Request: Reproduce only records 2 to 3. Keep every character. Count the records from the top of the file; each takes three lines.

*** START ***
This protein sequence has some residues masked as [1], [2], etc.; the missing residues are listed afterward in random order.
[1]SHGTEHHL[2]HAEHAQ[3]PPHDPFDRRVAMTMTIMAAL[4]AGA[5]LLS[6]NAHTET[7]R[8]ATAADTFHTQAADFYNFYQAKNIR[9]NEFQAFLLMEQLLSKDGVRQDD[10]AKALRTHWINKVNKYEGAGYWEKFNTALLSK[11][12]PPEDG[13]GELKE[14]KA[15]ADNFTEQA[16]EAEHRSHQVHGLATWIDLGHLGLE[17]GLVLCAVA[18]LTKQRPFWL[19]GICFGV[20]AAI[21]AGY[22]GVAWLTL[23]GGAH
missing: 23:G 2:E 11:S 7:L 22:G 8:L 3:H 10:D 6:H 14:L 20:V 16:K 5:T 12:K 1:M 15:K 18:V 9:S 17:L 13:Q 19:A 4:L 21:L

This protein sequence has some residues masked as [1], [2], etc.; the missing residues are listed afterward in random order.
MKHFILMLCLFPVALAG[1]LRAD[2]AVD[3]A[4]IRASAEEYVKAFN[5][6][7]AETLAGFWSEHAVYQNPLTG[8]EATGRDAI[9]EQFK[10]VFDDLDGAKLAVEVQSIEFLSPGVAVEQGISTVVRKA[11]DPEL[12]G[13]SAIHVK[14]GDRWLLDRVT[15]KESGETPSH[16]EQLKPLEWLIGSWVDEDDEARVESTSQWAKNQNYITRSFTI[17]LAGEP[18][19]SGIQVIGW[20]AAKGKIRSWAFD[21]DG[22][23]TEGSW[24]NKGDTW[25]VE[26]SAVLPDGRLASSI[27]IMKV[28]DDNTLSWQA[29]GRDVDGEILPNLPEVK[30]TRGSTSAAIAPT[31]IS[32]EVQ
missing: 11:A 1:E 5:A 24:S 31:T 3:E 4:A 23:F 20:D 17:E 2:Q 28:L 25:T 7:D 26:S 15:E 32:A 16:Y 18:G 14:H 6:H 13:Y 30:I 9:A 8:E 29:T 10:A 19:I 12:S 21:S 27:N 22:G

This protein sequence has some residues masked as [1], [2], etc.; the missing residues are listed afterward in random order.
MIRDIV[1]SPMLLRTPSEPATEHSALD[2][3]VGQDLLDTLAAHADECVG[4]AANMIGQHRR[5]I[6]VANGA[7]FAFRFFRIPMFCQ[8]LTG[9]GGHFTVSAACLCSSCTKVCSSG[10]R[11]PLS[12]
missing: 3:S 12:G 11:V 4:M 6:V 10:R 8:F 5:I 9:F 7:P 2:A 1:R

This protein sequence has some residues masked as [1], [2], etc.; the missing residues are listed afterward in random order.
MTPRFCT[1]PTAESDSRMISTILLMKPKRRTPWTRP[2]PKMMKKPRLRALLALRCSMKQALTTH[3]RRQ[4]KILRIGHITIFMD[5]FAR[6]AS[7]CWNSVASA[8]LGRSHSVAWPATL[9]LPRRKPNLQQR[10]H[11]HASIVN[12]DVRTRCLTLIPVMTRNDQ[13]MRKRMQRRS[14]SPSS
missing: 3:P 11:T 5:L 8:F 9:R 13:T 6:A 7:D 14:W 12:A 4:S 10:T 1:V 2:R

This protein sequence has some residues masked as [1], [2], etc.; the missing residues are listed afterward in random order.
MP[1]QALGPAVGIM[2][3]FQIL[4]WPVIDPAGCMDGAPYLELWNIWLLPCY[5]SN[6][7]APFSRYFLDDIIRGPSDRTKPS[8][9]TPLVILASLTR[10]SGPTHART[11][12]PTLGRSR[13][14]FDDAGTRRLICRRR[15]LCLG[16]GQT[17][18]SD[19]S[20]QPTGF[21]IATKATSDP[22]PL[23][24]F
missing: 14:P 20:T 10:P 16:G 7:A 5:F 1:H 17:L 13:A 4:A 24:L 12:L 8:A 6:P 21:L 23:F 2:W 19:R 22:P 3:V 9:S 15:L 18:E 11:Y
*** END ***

This protein sequence has some residues masked as [1], [2], etc.; the missing residues are listed afterward in random order.
MKHFILMLCLFPVALAG[1]LRAD[2]AVD[3]A[4]IRASAEEYVKAFN[5][6][7]AETLAGFWSEHAVYQNPLTG[8]EATGRDAI[9]EQFK[10]VFDDLDGAKLAVEVQSIEFLSPGVAVEQGISTVVRKA[11]DPEL[12]G[13]SAIHVK[14]GDRWLLDRVT[15]KESGETPSH[16]EQLKPLEWLIGSWVDEDDEARVESTSQWAKNQNYITRSFTI[17]LAGEP[18][19]SGIQVIGW[20]AAKGKIRSWAFD[21]DG[22][23]TEGSW[24]NKGDTW[25]VE[26]SAVLPDGRLASSI[27]IMKV[28]DDNTLSWQA[29]GRDVDGEILPNLPEVK[30]TRGSTSAAIAPT[31]IS[32]EVQ
missing: 11:A 1:E 5:A 24:S 31:T 3:E 4:A 23:F 20:D 17:E 2:Q 28:L 25:T 7:D 26:S 15:E 32:A 16:Y 18:G 14:H 6:H 13:Y 30:I 9:A 8:E 29:T 10:A 19:I 12:S 21:S 27:N 22:G

This protein sequence has some residues masked as [1], [2], etc.; the missing residues are listed afterward in random order.
MIRDIV[1]SPMLLRTPSEPATEHSALD[2][3]VGQDLLDTLAAHADECVG[4]AANMIGQHRR[5]I[6]VANGA[7]FAFRFFRIPMFCQ[8]LTG[9]GGHFTVSAACLCSSCTKVCSSG[10]R[11]PLS[12]
missing: 3:S 12:G 11:V 4:M 6:V 10:R 8:F 5:I 9:F 7:P 2:A 1:R